Manchester's Channel M cuts the City Social and all music coverage
Earlier this week, a friend in Manchester dropped some bad news on me, that local station Channel M was dropping its excellent "City Social" program and all of its music coverage. This was a particularly good spot for Britain's (and the rest of the world's) upcoming indie elite to get their foot in the door in England. At least 20 of the bands we've covered here were featured on "City Social" in the past year.
To mourn the loss of this great program, here are some of our favorite performances on this Manchester staple.
Manchester's Dutch Uncles are a tough lot to pin down. On one hand it seems as though they are playing the herky jerky math-pop that is all the rage these days, but there is enough quirky pop thrown in the mix to make the band unique in its own right. The band's eponymous debut album is out now on Tapete Records. Their next gig is 22 May in Manchester with LoveLikeFire and the Pains of Being Pure at Heart.
Norwich has been rolling out a host of great bands as of late, including one of our recent favorites, the Kabeedies, who we've posted about a number of times. Next up is an outfit that recalls the Thamesbeat mini-scene from a few years back, the Romance of Ballloning. Just recently signed to new local label Milkbar, the band is drawing comparisons to Foals and Mystery Jets. It appears that the band's next gig is 29 July in Norwich, but word is that they are putting together a country wide tour, but it's anyone's guess as to when that will happen.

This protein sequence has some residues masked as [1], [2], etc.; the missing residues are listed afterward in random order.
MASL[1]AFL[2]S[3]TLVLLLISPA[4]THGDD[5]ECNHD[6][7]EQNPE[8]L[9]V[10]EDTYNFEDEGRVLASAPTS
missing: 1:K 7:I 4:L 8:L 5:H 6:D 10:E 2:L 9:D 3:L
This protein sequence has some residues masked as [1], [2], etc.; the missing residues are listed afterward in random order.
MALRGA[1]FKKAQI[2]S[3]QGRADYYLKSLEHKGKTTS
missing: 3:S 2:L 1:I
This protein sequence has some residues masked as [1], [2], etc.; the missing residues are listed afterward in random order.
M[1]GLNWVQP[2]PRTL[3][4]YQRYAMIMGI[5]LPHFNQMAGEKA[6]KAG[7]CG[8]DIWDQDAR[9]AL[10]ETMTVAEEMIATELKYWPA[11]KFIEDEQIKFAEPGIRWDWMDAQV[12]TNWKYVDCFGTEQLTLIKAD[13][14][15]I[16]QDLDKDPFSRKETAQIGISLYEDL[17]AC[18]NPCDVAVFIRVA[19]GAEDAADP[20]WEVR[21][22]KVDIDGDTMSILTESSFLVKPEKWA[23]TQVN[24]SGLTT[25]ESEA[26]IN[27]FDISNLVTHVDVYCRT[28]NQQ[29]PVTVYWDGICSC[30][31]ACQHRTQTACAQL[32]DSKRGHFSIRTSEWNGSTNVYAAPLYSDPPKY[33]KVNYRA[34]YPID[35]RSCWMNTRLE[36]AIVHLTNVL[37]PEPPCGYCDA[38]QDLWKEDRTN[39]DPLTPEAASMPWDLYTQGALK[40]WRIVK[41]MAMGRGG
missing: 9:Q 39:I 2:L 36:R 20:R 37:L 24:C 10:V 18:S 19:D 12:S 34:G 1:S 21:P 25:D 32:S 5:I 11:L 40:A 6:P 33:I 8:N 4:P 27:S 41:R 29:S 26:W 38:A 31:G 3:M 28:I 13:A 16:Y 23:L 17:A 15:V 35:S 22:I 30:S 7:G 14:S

On what felt like the verge of mainstream acceptance, Elle Milano broke up. At the time, it was heart-breaking for one of my favorite bands to split, especially after a handful of brilliant singles and an absolutely amazing debut album, but since there was nothing I could do about it, I tried to think about the positives. I did get to see the band play twice, both at last year's Great Escape. And when considering their output, they pretty much went out on top, with not one blemish to their name. Looking back, it was all perfection, albeit a small sample size.
Who really knew why the band split or where they were headed, although some of those questions would eventually be answered. Adam Crisp's side project, Entrepreneurs, seemed to become his full time gig, while I quickly became enamoured with their friends, fellow spike-poppers Arthur. There was also the on-again, off-again search for the lost Elle Milano track "Catch the Magic," which I am happy to say ended recently because of this fine blog.